Yes I did not go out on a limb on any of the above, and I probably deserve a few “No Shit Sherlocks”.  Just sit back and enjoy the show and wait for the I told you so.  The blame will be allocated, the credit seized, and responsibility avoided.  Woulda coulda shoulda will be in vogue, and many will go from being “taken out of context” to “really I was only joking”.

It’s America where the media makes sure people are entitled to their own opinions and their own facts.  When that’s the case, how can anyone ever make a bad prediction?

 

 

Tuesday, December 23, 2014

A Festivus Tradition: Airing the Grievances




“I got a lot of problems with you people! And now you're gonna hear about it!

  • Rudy Giuliani: You’ve gone from America’s Mayor to a political hack who ends up on the wrong end of PolitiFact Truth-O-Meter more than Michelle Bachmann.  But telling Fox News that President Obama has said “everybody should hate the police”, is a sign of either an irrational mind or a political ignoramus.
  • Steve Kornacki: Please get some adult eyeglasses to replace the elementary school ones you’re still wearing.
  • Phil Simms, Jim Nantz, and Joe Buck: Seinfeld was a show about nothing which equals the substance of your play-by-play and analysis.
  • MSNBC, CNN, and FoxNews: In your quest for ratings you gave us sensationalism, demographic ass-kissing, political pandering, you've created an appreciation for Al Jazeera and the BBC.
  • Elizabeth Lauten: Another political hack who thought it would be a good idea to attack Malia and Sasha to try and score some political points.
  • NYPD Union President Patrick Lynch: For stoking even more hatred and suspicion in NYC with your caustic vitriol.
  • Katrina vanden Heuvel and Stephen F. Cohen: Vladimir Putin’s chief apologists and PR champions
  • Bibi Netanyahu and Neftali Bennett: Two Israeli politicians that are doing more to destroy Israel than Hamas ever could.
  • The Harbaugh Brothers: Belichick is no prize, but he wins consistently, while you guys just seem to bitch consistently.
  • Sepp Blatter: FIFA President and the poster child for athletic organization corruption.
  • Marco Rubio: For thinking our nation interests are seconded to Cuban-American feelings and opinions.
  • Hollywood: For making nothing but comic book and special effects garbage and forgetting us adults like to be challenged, entertained, and emotionally engaged in films.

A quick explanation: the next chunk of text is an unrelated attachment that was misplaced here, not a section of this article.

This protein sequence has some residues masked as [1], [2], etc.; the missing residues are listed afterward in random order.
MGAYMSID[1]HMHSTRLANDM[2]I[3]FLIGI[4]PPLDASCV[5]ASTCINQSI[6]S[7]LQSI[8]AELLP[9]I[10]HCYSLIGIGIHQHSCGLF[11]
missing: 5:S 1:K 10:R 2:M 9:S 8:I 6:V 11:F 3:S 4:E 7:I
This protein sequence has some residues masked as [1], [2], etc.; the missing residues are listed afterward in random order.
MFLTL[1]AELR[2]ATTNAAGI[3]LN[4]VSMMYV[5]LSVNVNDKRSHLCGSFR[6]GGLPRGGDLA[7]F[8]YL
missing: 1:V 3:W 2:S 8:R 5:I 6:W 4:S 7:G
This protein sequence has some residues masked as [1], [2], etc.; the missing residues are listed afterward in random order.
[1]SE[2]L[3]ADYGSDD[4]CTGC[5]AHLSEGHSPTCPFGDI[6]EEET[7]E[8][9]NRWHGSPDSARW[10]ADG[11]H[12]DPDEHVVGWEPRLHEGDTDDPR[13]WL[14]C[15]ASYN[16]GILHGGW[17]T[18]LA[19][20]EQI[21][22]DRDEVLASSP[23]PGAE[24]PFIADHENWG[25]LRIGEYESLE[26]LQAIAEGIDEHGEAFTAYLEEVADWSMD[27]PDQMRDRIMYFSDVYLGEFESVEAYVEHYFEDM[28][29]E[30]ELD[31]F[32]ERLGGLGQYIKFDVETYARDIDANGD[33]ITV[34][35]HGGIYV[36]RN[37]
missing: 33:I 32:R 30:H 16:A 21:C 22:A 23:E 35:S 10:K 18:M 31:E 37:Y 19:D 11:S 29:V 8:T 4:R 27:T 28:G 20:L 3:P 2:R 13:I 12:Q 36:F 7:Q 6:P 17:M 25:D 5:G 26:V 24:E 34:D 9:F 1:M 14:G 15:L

• Roger Goodell: Burying the truth about concussions and brain trauma is unforgiveable, but your double dealing ass covering BS on the Ray Rice and soon to be further exposed Adrian Peterson scandals show a guy that will do anything to cover his ass.
  • Dick Cheney: For spinning more lies, spewing more hate, and all the while getting rich off his ginned up war.
  • The American Electorate: You bitch about the government and yet only 36.4% turned out to vote in the 2014 midterms
  • Andrew J. Cohen & : For writing Neighbors, a  90 minute steaming pile of crap
  • American Airlines: For calling this food.

 

 
  • Diggaduh: For questioning the almighty Hoodie after the Chiefs game.

Monday, December 22, 2014

Getting some stuff off my chest


Some things to get off my chest and out of the mental inbox:

Mike Rogers (MI-R) was one of the first to call out President Obama on his vacation to Hawaii.  “Saying ‘aloha’ and getting on the plane to Hawaii is not the answer.  I don’t think that’s enough. North Korea attacked, then threatened violence.” That’s rich from a leading member of the 113th Congress, a body that was in session for a total of 133 days in 2014.  Rogers needs to worry about his own ineptness and politicized bullshit and less about the guy who HAS kept America safe.

And then there’s Rosie O’Donnell who was selling artwork on her website claiming to be images of Gazan children, when in reality they were images from Syria.  O’Donnell initially defended her decision to sell the artwork on her website, then due to public pressure subsequently removed them.  O’Donnell is entitled to her own opinion, but she isn’t entitled to her own facts.

Which brings me to The View, featuring O’Donnell, Rosie Perez, Nicole Wallace, and Whoopi Goldberg.  This eclectic group of loud partisan opinionated voices is as bad as combining MSNBC’s The Cycle, CNN’s Crossfire, and Fox’s Fox and Friends.  Always loud and with a heavy dose of ignorance.  I caught one five minute segment on race, and that was enough.

But I shouldn't be too hard on The View, as they are just a symptom of the disease, the disease of politicization.  It seems there is not issue small enough or crisis big  enough that cannot go without it being politicized.  Now I get that politics is a full time job for many professionals and the electorate for the most part, are ill-equipped amateurs.  But everything is now politicized, and I’m not talking about solely about the big issues, I am talking about every issue: Benghazi, IRS, Cuba, Ebola, Russia, climate change, immigration, energy policy, etc.  Now, we have managed to politicize race to the extent where conservatives claim President Obama’s election ended racism and yet President Obama’s administration has made racism worse. 

Memo to Marco Rubio and Florida’s Cuban-American communities: normalizing relations with Cuba isn’t just about you.  We have fought wars with nations that we now have relations with, and spare me the human rights argument as you watch Hannity online on your Chinese made iPad. 

Patrick Lynch, President of the NYPD’s Patrolmen’s Benevolent Association maybe the biggest jackass I have seen on TV in some time, and I watch  a lot of TV. His claim "That blood on the hands starts on the steps of city hall in the office of the mayor." shows how ignorance and inflammatory language by those in power is a dangerous mixture.  Of course Lynch is a political union hack who has a history of defending criminal activity by police and attacking anyone who criticizes the men in blue. 


Yes, lots of noise coming from the few that drown out the voice of the many.

Saturday, December 20, 2014

Digg's Top 15, errr 16, top songs of 2014